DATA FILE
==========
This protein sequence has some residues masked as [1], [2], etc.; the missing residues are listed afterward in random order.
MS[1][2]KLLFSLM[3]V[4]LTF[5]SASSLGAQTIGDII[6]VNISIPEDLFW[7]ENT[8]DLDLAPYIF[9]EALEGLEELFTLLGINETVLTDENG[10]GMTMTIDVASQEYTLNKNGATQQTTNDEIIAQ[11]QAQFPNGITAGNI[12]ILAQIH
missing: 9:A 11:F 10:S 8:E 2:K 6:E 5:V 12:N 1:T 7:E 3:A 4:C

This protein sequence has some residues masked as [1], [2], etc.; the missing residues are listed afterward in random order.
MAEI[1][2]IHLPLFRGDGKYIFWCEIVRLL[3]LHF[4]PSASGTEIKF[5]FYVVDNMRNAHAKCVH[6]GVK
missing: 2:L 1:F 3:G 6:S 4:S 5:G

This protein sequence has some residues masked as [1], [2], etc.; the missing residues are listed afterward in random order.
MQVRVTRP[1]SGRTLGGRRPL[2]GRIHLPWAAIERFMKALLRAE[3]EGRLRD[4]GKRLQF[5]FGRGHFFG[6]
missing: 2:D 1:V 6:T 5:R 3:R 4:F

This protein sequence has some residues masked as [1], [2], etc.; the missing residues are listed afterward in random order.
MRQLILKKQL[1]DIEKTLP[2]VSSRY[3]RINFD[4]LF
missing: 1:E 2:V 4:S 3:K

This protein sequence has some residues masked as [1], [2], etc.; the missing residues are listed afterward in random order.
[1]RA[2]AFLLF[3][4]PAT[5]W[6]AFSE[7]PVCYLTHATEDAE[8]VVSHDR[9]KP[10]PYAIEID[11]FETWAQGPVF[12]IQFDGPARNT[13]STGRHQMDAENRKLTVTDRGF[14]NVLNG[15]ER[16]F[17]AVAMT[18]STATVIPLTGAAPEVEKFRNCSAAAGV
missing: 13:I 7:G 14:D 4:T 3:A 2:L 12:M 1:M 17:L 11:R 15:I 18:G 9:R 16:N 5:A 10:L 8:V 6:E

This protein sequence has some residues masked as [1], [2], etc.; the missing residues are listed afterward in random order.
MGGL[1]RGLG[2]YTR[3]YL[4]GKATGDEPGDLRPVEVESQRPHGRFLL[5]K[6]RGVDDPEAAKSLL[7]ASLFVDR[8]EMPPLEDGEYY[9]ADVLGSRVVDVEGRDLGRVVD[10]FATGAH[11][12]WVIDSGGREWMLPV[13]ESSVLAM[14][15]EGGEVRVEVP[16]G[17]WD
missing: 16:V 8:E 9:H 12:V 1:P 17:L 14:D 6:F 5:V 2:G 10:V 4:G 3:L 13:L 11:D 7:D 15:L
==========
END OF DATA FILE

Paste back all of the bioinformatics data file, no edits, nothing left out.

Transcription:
This protein sequence has some residues masked as [1], [2], etc.; the missing residues are listed afterward in random order.
MS[1][2]KLLFSLM[3]V[4]LTF[5]SASSLGAQTIGDII[6]VNISIPEDLFW[7]ENT[8]DLDLAPYIF[9]EALEGLEELFTLLGINETVLTDENG[10]GMTMTIDVASQEYTLNKNGATQQTTNDEIIAQ[11]QAQFPNGITAGNI[12]ILAQIH
missing: 9:A 11:F 10:S 8:E 2:K 6:E 5:V 12:N 1:T 7:E 3:A 4:C

This protein sequence has some residues masked as [1], [2], etc.; the missing residues are listed afterward in random order.
MAEI[1][2]IHLPLFRGDGKYIFWCEIVRLL[3]LHF[4]PSASGTEIKF[5]FYVVDNMRNAHAKCVH[6]GVK
missing: 2:L 1:F 3:G 6:S 4:S 5:G

This protein sequence has some residues masked as [1], [2], etc.; the missing residues are listed afterward in random order.
MQVRVTRP[1]SGRTLGGRRPL[2]GRIHLPWAAIERFMKALLRAE[3]EGRLRD[4]GKRLQF[5]FGRGHFFG[6]
missing: 2:D 1:V 6:T 5:R 3:R 4:F

This protein sequence has some residues masked as [1], [2], etc.; the missing residues are listed afterward in random order.
MRQLILKKQL[1]DIEKTLP[2]VSSRY[3]RINFD[4]LF
missing: 1:E 2:V 4:S 3:K

This protein sequence has some residues masked as [1], [2], etc.; the missing residues are listed afterward in random order.
[1]RA[2]AFLLF[3][4]PAT[5]W[6]AFSE[7]PVCYLTHATEDAE[8]VVSHDR[9]KP[10]PYAIEID[11]FETWAQGPVF[12]IQFDGPARNT[13]STGRHQMDAENRKLTVTDRGF[14]NVLNG[15]ER[16]F[17]AVAMT[18]STATVIPLTGAAPEVEKFRNCSAAAGV
missing: 13:I 7:G 14:D 4:T 3:A 2:L 12:M 1:M 17:L 11:R 15:I 18:G 9:R 16:N 5:A 10:L 8:V 6:E

This protein sequence has some residues masked as [1], [2], etc.; the missing residues are listed afterward in random order.
MGGL[1]RGLG[2]YTR[3]YL[4]GKATGDEPGDLRPVEVESQRPHGRFLL[5]K[6]RGVDDPEAAKSLL[7]ASLFVDR[8]EMPPLEDGEYY[9]ADVLGSRVVDVEGRDLGRVVD[10]FATGAH[11][12]WVIDSGGREWMLPV[13]ESSVLAM[14][15]EGGEVRVEVP[16]G[17]WD
missing: 16:V 8:E 9:H 12:V 1:P 17:L 14:D 6:F 5:V 2:G 10:V 4:G 3:L 13:L 11:D 7:D 15:L